In a typical year, the Select Board would take money out of an unrestricted fund balance account to reduce property taxes in the City of Peterborough.
But it’s not a normal year.
Selectmen will consider making a withdrawal from this fund, which now contains $ 3 million, on Tuesday to help fill the shortfall caused by a $ 2.3 million email fraud that victimized City Hall during the last year. ‘summer.
City administrator Nicole MacStay said that due to the withdrawal the fund is unlikely to be available this year to reduce the tax burden.
“It’s absolutely negative,” MacStay said. “It removes or limits the ability of selectmen to impact the city’s share of the tax rate.”
Last year $ 900,000 was taken from the fund to reduce taxes.
Peterborough’s combined property tax rate of $ 30.84 per $ 1,000 of assessed assessment is one of the highest in the state.
Another potential impact for taxpayers could arise if money were to be returned to the fund to bring it back to a healthy level so that it would be available in the future when needed.
The exact impact is difficult to assess until it is known how much of the stolen money can be recovered and how much of the loss can be covered by insurance. The Secret Service has recovered $ 594,000 so far.
MacStay compared the unallocated fund balance to a family budget and a personal checking account. A family can have the money they need each month to pay their bills. It would be earmarked funds.
If there is any money left after the bills, it would be similar to an unallocated fund balance.
“Usually the unrestricted fund balance is used to help us meet cash flow needs throughout the year,” she said. “To use that analogy, this is the city’s main checking account.”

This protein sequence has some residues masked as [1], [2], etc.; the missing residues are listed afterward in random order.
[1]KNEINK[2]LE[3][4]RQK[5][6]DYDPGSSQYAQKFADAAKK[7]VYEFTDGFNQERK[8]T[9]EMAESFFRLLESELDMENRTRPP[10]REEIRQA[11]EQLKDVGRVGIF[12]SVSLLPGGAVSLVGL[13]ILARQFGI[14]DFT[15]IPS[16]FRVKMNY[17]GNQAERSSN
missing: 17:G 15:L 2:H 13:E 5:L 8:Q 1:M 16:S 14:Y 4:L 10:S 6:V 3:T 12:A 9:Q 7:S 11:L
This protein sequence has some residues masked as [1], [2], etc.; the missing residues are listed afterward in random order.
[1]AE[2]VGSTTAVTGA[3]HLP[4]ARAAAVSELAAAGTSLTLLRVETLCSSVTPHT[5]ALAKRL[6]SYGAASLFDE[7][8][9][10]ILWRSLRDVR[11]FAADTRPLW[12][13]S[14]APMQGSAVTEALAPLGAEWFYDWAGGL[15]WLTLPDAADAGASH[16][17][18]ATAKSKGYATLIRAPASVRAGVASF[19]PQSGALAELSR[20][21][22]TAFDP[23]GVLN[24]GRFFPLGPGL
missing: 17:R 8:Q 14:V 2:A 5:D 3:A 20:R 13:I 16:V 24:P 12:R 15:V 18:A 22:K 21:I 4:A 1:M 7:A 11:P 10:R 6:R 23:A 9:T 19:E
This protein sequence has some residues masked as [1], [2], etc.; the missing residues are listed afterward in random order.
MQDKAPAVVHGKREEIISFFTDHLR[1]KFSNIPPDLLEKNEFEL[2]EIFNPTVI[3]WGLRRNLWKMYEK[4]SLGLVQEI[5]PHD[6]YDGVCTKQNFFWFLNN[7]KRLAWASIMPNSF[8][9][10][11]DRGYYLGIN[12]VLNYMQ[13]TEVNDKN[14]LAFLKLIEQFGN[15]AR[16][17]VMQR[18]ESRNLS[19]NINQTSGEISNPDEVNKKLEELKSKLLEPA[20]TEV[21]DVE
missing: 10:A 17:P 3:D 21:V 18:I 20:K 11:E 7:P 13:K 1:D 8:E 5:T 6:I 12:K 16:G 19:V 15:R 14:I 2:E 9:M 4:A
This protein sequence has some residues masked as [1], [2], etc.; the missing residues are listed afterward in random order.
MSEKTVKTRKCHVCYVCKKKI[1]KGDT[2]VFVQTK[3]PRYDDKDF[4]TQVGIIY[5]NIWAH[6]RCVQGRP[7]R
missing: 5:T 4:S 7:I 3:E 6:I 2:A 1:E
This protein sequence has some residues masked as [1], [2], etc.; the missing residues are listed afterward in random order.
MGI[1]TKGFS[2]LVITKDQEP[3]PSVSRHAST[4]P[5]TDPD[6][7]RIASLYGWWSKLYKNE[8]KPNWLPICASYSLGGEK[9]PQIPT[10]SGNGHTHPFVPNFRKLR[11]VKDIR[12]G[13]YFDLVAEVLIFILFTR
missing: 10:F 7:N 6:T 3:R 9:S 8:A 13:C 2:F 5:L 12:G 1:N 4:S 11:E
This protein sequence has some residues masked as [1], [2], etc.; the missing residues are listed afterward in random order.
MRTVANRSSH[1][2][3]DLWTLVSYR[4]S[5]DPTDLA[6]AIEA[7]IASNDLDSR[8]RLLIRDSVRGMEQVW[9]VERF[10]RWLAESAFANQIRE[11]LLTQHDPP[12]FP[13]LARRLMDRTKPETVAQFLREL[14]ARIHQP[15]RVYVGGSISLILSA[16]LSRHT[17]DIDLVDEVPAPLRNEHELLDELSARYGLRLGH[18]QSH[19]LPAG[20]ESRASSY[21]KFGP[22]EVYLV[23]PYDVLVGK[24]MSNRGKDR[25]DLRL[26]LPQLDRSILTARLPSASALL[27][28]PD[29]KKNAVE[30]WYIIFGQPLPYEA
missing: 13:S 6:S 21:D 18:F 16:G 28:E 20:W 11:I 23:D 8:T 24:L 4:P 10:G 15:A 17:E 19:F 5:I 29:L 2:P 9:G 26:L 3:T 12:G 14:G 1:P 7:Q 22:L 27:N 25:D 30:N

The fraud that was carried out against the city used emails that persuaded city officials to change the route of payments destined for the ConVal school district and Beck & Belluci, the contractor working on the street bridge project. main.
The money that was recovered was that intended for Beck & Belluci. The payment to the school district was not recovered, MacStay said.
Now all but two of the city’s payments are made by paper checks. The Internal Revenue Service and the New Hampshire Retirement System require electronic fund transfers.
MacStay said if the city received any other rerouting requests on electronic money transfers, “we would take a magnifying glass for that and review that before we implement anything.”
She said the city had received no further word from investigators about the possibility of recovering more of the stolen money.
Requests for information to the secret services on the case were not immediately returned.